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Lord Mackay of Clashfern: My Lords, with great respect, before the Minister sits down, what is at issue here is the resources not of the legal profession but of the courts, which are part of the judicial arm of Government. The Lord Chief Justice for England and Wales, not a Minister of the Crown, has been charged with the responsibility for that. Surely it cannot be right for the Minister in the executive government to be able to overrule the decision of the Lord Chief Justice upon whether a person can be spared from his judicial strength in order to perform a particular act. Of course, there are always possibilities for negotiation. For example, the consent of the Lord Chief Justice might be secured by the executive asking that vital question.

Baroness Ashton of Upholland: My Lords, I am sorry if I misspoke. I am not a lawyer, so I am afraid I do not always use the right terminology. The noble and learned Lord will just have to forgive me for that.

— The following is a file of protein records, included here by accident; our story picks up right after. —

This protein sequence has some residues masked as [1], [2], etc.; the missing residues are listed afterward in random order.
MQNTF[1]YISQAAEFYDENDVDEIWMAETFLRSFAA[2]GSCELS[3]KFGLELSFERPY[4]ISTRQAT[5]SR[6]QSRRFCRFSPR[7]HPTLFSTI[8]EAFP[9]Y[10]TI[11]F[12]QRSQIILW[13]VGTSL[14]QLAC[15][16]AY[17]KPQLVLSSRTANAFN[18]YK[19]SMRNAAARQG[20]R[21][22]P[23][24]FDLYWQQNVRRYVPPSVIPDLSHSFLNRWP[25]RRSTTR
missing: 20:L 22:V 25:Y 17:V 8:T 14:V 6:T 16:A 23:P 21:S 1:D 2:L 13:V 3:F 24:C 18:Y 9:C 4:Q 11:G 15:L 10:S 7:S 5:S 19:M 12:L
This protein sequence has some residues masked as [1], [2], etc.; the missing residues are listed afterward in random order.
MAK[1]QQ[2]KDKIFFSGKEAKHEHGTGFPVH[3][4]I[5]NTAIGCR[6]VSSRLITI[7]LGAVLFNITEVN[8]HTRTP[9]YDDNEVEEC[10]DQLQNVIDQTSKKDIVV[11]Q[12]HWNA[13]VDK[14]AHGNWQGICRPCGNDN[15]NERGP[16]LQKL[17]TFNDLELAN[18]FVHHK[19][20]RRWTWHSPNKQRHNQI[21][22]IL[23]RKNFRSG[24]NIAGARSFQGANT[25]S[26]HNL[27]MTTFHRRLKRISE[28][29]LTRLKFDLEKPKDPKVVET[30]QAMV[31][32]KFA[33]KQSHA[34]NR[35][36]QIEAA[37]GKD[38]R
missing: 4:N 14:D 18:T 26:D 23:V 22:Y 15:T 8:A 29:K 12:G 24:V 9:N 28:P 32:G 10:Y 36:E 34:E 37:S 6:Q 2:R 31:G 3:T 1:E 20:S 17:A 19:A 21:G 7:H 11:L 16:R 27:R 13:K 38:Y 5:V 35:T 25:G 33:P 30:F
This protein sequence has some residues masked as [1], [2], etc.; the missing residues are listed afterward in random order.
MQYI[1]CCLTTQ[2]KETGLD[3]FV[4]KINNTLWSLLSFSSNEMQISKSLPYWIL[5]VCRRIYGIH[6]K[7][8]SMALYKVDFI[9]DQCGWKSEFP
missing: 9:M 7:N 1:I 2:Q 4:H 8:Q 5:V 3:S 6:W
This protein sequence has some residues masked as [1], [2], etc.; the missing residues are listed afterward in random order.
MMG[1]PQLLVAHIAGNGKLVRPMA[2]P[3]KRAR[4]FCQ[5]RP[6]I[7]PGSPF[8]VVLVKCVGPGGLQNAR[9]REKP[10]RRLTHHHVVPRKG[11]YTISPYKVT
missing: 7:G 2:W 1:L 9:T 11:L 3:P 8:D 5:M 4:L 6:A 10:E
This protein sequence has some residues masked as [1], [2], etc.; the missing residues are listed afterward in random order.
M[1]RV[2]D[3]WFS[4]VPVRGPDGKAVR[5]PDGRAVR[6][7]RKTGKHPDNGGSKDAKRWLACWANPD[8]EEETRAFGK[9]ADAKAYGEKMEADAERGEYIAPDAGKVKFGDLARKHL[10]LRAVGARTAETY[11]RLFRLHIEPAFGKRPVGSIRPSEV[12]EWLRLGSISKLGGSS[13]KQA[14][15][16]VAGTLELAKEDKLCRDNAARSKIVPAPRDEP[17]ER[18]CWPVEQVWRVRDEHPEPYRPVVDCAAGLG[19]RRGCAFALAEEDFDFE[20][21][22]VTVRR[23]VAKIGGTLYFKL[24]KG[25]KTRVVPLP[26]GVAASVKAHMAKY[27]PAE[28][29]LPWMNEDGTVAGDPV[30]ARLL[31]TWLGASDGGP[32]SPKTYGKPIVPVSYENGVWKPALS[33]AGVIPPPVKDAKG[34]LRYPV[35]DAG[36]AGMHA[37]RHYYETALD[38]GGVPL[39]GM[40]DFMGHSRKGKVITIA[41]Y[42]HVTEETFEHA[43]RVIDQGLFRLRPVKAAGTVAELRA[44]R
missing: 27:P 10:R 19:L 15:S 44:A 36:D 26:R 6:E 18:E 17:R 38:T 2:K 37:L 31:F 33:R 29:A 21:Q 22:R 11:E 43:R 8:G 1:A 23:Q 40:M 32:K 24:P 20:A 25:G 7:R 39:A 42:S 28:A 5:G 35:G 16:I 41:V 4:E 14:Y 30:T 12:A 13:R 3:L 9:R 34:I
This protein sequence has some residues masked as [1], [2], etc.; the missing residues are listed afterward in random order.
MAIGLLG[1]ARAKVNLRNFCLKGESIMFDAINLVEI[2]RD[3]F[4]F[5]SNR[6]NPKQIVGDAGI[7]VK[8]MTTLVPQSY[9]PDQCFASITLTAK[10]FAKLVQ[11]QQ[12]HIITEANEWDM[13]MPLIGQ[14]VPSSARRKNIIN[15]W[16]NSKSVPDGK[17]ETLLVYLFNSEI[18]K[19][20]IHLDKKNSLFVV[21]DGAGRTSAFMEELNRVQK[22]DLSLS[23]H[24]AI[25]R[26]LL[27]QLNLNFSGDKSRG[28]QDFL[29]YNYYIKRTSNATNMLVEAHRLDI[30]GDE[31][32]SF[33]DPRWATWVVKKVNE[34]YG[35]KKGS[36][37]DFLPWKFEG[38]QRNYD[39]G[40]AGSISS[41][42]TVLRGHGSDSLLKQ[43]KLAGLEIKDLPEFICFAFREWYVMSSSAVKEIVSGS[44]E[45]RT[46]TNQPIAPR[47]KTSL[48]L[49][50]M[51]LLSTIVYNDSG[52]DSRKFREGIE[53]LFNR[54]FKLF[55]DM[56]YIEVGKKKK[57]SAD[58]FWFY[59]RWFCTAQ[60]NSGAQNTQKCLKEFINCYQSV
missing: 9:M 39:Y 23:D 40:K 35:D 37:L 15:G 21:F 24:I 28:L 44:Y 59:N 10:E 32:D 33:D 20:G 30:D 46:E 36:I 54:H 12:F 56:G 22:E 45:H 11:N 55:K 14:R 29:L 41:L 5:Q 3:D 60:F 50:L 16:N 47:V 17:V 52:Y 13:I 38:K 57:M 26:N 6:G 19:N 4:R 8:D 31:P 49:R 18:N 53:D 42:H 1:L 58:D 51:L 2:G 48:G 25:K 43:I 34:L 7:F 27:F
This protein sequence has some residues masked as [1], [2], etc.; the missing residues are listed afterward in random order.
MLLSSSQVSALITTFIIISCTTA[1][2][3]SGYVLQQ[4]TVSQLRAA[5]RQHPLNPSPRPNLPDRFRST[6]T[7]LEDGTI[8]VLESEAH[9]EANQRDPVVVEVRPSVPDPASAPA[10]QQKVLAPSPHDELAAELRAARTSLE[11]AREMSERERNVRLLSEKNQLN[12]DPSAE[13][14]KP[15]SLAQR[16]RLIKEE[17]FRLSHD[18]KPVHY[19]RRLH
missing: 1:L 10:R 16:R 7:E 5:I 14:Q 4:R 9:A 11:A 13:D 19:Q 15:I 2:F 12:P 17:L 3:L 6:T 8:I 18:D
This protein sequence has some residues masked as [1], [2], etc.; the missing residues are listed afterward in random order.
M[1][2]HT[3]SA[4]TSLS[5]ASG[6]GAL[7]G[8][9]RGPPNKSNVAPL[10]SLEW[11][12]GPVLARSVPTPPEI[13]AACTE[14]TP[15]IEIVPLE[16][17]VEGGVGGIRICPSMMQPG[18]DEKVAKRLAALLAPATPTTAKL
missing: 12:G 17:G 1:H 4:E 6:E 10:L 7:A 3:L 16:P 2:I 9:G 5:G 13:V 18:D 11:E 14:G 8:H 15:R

Negotiation is important, and it is there in the consultation process in the Bill. The Lord Chief Justice will make representations on the issues, and the Minister will consult. I doubt there would be many circumstances under which, if the Lord Chief Justice felt strongly, the Minister would be minded to do anything other. However, within legislation, one has to consider the absolute positions. It is our view that if it was felt that it was in the national interest, regardless of the resource question—and there would be an equal issue regarding the use of resources in any area of life—one must nevertheless be able at least to say to the senior person one is looking for, "In the context of this incredibly important event that has taken place, where public confidence in a particular aspect of public life
28 Feb 2005 : Column 27
has been rocked, I would like you to take this on because in the eyes of the government you would be the right person". It is only that that divides us.

Lord Laming: My Lords, before the Minister sits down, does she agree that this section of the Bill, as now stated, does nothing different to the judiciary than to any organisation from which someone may be drawn to chair an inquiry? In other words, there has to be discussion and negotiation.